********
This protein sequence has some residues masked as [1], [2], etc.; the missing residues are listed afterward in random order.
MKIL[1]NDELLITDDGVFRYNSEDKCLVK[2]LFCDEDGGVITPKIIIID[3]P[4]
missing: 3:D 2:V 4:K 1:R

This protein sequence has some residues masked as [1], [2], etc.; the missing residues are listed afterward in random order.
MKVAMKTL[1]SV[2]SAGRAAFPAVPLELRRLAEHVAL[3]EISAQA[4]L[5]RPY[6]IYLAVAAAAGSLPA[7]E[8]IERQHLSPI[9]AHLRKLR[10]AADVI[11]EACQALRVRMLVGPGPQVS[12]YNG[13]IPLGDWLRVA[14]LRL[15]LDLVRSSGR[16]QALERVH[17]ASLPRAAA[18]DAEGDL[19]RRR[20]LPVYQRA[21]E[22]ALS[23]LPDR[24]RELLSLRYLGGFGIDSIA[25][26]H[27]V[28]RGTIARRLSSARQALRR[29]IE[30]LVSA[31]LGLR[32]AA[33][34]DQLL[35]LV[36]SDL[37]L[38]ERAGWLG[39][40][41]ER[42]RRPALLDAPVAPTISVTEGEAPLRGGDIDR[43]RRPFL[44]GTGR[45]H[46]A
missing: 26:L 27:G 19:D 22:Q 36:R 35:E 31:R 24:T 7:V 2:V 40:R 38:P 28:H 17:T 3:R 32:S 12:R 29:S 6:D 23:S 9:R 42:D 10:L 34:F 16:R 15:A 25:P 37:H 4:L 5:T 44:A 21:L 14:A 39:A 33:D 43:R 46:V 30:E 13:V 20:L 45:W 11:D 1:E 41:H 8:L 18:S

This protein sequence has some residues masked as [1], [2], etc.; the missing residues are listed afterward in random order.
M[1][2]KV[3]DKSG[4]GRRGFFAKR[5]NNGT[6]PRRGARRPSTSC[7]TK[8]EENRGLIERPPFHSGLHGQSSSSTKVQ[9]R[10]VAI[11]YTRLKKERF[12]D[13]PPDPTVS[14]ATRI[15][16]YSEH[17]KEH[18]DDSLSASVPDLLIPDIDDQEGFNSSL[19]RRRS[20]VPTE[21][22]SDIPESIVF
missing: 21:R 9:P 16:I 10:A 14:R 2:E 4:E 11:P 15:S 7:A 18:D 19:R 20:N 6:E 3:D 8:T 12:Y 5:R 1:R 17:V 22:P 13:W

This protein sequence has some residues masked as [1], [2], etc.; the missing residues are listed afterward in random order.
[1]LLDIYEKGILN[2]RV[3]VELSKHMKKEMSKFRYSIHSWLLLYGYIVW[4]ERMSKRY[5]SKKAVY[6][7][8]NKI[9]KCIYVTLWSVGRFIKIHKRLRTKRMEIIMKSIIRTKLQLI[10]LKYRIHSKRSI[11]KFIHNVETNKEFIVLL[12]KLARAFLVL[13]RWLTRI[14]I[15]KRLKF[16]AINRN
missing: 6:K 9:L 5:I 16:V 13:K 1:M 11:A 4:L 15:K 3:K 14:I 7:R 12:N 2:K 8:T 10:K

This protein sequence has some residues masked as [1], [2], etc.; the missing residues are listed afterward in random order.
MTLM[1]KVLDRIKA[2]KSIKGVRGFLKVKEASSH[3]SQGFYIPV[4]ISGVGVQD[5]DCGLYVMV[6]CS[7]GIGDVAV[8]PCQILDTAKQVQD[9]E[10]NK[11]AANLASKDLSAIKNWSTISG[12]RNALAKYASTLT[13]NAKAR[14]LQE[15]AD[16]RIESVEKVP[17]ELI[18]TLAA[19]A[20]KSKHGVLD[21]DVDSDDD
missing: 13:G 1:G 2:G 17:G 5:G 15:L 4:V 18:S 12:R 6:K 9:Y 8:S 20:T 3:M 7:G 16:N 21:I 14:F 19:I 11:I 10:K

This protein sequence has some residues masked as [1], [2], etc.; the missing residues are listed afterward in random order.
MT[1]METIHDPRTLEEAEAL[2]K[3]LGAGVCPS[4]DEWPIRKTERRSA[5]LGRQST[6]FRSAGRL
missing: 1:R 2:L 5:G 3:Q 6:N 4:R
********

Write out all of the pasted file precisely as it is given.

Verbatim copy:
This protein sequence has some residues masked as [1], [2], etc.; the missing residues are listed afterward in random order.
MKIL[1]NDELLITDDGVFRYNSEDKCLVK[2]LFCDEDGGVITPKIIIID[3]P[4]
missing: 3:D 2:V 4:K 1:R

This protein sequence has some residues masked as [1], [2], etc.; the missing residues are listed afterward in random order.
MKVAMKTL[1]SV[2]SAGRAAFPAVPLELRRLAEHVAL[3]EISAQA[4]L[5]RPY[6]IYLAVAAAAGSLPA[7]E[8]IERQHLSPI[9]AHLRKLR[10]AADVI[11]EACQALRVRMLVGPGPQVS[12]YNG[13]IPLGDWLRVA[14]LRL[15]LDLVRSSGR[16]QALERVH[17]ASLPRAAA[18]DAEGDL[19]RRR[20]LPVYQRA[21]E[22]ALS[23]LPDR[24]RELLSLRYLGGFGIDSIA[25][26]H[27]V[28]RGTIARRLSSARQALRR[29]IE[30]LVSA[31]LGLR[32]AA[33][34]DQLL[35]LV[36]SDL[37]L[38]ERAGWLG[39][40][41]ER[42]RRPALLDAPVAPTISVTEGEAPLRGGDIDR[43]RRPFL[44]GTGR[45]H[46]A
missing: 26:L 27:G 19:D 22:Q 36:R 35:E 31:R 24:T 7:V 2:V 40:R 38:P 28:H 17:T 3:R 32:S 12:R 29:S 6:D 23:S 9:R 42:D 10:L 34:F 16:R 15:A 25:P 37:H 4:L 5:T 44:A 21:L 14:A 39:A 33:D 43:R 46:V 30:E 13:V 20:L 45:W 11:D 1:E 41:H 8:L 18:S

This protein sequence has some residues masked as [1], [2], etc.; the missing residues are listed afterward in random order.
M[1][2]KV[3]DKSG[4]GRRGFFAKR[5]NNGT[6]PRRGARRPSTSC[7]TK[8]EENRGLIERPPFHSGLHGQSSSSTKVQ[9]R[10]VAI[11]YTRLKKERF[12]D[13]PPDPTVS[14]ATRI[15][16]YSEH[17]KEH[18]DDSLSASVPDLLIPDIDDQEGFNSSL[19]RRRS[20]VPTE[21][22]SDIPESIVF
missing: 21:R 9:P 16:I 10:A 14:R 2:E 4:E 11:P 15:S 7:A 18:D 19:R 20:N 6:E 3:D 8:T 12:Y 5:R 1:R 17:V 22:P 13:W

This protein sequence has some residues masked as [1], [2], etc.; the missing residues are listed afterward in random order.
[1]LLDIYEKGILN[2]RV[3]VELSKHMKKEMSKFRYSIHSWLLLYGYIVW[4]ERMSKRY[5]SKKAVY[6][7][8]NKI[9]KCIYVTLWSVGRFIKIHKRLRTKRMEIIMKSIIRTKLQLI[10]LKYRIHSKRSI[11]KFIHNVETNKEFIVLL[12]KLARAFLVL[13]RWLTRI[14]I[15]KRLKF[16]AINRN
missing: 6:K 9:L 5:I 16:V 13:K 1:M 11:A 4:L 15:K 3:K 14:I 7:R 12:N 2:K 8:T 10:K

This protein sequence has some residues masked as [1], [2], etc.; the missing residues are listed afterward in random order.
MTLM[1]KVLDRIKA[2]KSIKGVRGFLKVKEASSH[3]SQGFYIPV[4]ISGVGVQD[5]DCGLYVMV[6]CS[7]GIGDVAV[8]PCQILDTAKQVQD[9]E[10]NK[11]AANLASKDLSAIKNWSTISG[12]RNALAKYASTLT[13]NAKAR[14]LQE[15]AD[16]RIESVEKVP[17]ELI[18]TLAA[19]A[20]KSKHGVLD[21]DVDSDDD
missing: 13:G 1:G 2:G 17:G 5:G 15:L 4:V 18:S 12:R 6:K 9:Y 8:S 20:T 3:M 7:G 16:N 21:I 14:F 19:I 11:I 10:K

This protein sequence has some residues masked as [1], [2], etc.; the missing residues are listed afterward in random order.
MT[1]METIHDPRTLEEAEAL[2]K[3]LGAGVCPS[4]DEWPIRKTERRSA[5]LGRQST[6]FRSAGRL
missing: 1:R 2:L 5:G 3:Q 6:N 4:R